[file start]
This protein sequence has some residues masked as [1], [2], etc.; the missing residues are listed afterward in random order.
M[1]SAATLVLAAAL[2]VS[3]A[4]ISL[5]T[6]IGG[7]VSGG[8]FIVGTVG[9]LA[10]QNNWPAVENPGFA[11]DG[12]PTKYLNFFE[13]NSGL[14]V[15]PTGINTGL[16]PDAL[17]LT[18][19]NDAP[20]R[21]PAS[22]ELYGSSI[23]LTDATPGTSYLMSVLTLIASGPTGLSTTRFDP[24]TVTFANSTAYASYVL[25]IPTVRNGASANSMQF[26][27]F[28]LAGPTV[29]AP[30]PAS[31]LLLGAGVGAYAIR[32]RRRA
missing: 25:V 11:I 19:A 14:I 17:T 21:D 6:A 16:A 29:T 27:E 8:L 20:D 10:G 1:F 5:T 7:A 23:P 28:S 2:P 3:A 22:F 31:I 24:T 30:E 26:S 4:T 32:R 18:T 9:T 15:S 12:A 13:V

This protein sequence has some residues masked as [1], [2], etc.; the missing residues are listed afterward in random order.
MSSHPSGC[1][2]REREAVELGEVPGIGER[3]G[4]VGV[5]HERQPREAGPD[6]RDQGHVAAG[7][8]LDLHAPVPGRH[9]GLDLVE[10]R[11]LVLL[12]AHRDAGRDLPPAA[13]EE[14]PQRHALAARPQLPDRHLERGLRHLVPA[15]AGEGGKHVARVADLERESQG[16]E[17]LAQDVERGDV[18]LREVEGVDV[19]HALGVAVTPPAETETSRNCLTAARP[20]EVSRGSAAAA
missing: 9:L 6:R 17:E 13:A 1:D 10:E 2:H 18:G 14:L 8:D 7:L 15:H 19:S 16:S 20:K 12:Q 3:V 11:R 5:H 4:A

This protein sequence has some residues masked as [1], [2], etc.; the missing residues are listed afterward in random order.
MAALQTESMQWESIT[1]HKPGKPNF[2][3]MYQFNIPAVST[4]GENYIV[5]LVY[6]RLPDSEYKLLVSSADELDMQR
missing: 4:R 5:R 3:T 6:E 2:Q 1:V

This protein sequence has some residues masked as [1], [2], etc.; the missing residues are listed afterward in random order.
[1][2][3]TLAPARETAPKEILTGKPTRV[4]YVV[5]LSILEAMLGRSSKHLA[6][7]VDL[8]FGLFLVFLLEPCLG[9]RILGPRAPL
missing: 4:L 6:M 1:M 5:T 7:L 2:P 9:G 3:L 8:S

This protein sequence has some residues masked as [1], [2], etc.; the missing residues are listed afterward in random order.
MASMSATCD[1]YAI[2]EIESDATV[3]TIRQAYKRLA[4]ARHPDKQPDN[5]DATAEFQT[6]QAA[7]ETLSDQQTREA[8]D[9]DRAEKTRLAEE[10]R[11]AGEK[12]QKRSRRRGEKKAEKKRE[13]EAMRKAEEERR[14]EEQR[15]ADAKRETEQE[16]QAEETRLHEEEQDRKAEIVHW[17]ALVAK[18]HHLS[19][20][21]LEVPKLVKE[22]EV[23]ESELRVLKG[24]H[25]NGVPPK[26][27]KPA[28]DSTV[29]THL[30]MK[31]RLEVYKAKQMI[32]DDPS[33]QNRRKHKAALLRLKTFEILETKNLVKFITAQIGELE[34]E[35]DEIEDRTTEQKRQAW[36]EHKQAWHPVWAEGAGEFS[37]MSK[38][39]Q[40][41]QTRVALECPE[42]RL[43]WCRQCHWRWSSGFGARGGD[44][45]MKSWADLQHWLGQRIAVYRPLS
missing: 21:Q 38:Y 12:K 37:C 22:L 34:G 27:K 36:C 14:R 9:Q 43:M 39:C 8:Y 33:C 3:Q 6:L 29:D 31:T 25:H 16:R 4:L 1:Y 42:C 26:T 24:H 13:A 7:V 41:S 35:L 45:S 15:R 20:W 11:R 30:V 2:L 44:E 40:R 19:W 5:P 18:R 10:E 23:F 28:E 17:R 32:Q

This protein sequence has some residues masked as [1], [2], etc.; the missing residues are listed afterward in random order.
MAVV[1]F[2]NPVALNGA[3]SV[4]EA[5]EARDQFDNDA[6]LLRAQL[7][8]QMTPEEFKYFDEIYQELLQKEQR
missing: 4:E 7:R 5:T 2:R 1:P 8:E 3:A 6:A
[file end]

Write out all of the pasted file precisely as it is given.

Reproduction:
This protein sequence has some residues masked as [1], [2], etc.; the missing residues are listed afterward in random order.
M[1]SAATLVLAAAL[2]VS[3]A[4]ISL[5]T[6]IGG[7]VSGG[8]FIVGTVG[9]LA[10]QNNWPAVENPGFA[11]DG[12]PTKYLNFFE[13]NSGL[14]V[15]PTGINTGL[16]PDAL[17]LT[18][19]NDAP[20]R[21]PAS[22]ELYGSSI[23]LTDATPGTSYLMSVLTLIASGPTGLSTTRFDP[24]TVTFANSTAYASYVL[25]IPTVRNGASANSMQF[26][27]F[28]LAGPTV[29]AP[30]PAS[31]LLLGAGVGAYAIR[32]RRRA
missing: 25:V 11:I 19:A 14:I 17:T 21:D 6:A 16:A 29:T 27:E 8:L 20:D 10:G 1:F 5:T 7:A 23:P 28:S 2:P 3:A 22:F 31:I 24:T 30:E 26:S 4:T 32:R 18:T 9:T 15:S 12:A 13:V

This protein sequence has some residues masked as [1], [2], etc.; the missing residues are listed afterward in random order.
MSSHPSGC[1][2]REREAVELGEVPGIGER[3]G[4]VGV[5]HERQPREAGPD[6]RDQGHVAAG[7][8]LDLHAPVPGRH[9]GLDLVE[10]R[11]LVLL[12]AHRDAGRDLPPAA[13]EE[14]PQRHALAARPQLPDRHLERGLRHLVPA[15]AGEGGKHVARVADLERESQG[16]E[17]LAQDVERGDV[18]LREVEGVDV[19]HALGVAVTPPAETETSRNCLTAARP[20]EVSRGSAAAA
missing: 9:L 6:R 17:E 13:A 1:D 10:E 2:H 18:G 14:L 8:D 7:L 15:H 19:S 16:S 20:K 12:Q 3:V 11:R 5:H 4:A

This protein sequence has some residues masked as [1], [2], etc.; the missing residues are listed afterward in random order.
MAALQTESMQWESIT[1]HKPGKPNF[2][3]MYQFNIPAVST[4]GENYIV[5]LVY[6]RLPDSEYKLLVSSADELDMQR
missing: 4:R 5:R 3:T 6:E 2:Q 1:V

This protein sequence has some residues masked as [1], [2], etc.; the missing residues are listed afterward in random order.
[1][2][3]TLAPARETAPKEILTGKPTRV[4]YVV[5]LSILEAMLGRSSKHLA[6][7]VDL[8]FGLFLVFLLEPCLG[9]RILGPRAPL
missing: 4:L 6:M 1:M 5:T 7:L 2:P 9:G 3:L 8:S

This protein sequence has some residues masked as [1], [2], etc.; the missing residues are listed afterward in random order.
MASMSATCD[1]YAI[2]EIESDATV[3]TIRQAYKRLA[4]ARHPDKQPDN[5]DATAEFQT[6]QAA[7]ETLSDQQTREA[8]D[9]DRAEKTRLAEE[10]R[11]AGEK[12]QKRSRRRGEKKAEKKRE[13]EAMRKAEEERR[14]EEQR[15]ADAKRETEQE[16]QAEETRLHEEEQDRKAEIVHW[17]ALVAK[18]HHLS[19][20][21]LEVPKLVKE[22]EV[23]ESELRVLKG[24]H[25]NGVPPK[26][27]KPA[28]DSTV[29]THL[30]MK[31]RLEVYKAKQMI[32]DDPS[33]QNRRKHKAALLRLKTFEILETKNLVKFITAQIGELE[34]E[35]DEIEDRTTEQKRQAW[36]EHKQAWHPVWAEGAGEFS[37]MSK[38][39]Q[40][41]QTRVALECPE[42]RL[43]WCRQCHWRWSSGFGARGGD[44][45]MKSWADLQHWLGQRIAVYRPLS
missing: 21:Q 38:Y 12:K 37:C 22:L 34:G 27:K 36:C 14:R 9:Q 43:M 39:C 8:Y 33:C 3:Q 6:L 29:D 31:T 25:H 16:R 4:L 1:Y 42:C 26:T 24:H 13:A 7:V 41:S 35:L 45:S 15:R 20:W 11:R 30:V 2:L 44:E 40:R 19:W 5:P 18:R 10:E 23:F 28:E 17:R 32:Q

This protein sequence has some residues masked as [1], [2], etc.; the missing residues are listed afterward in random order.
MAVV[1]F[2]NPVALNGA[3]SV[4]EA[5]EARDQFDNDA[6]LLRAQL[7][8]QMTPEEFKYFDEIYQELLQKEQR
missing: 4:E 7:R 5:T 2:R 1:P 8:E 3:A 6:A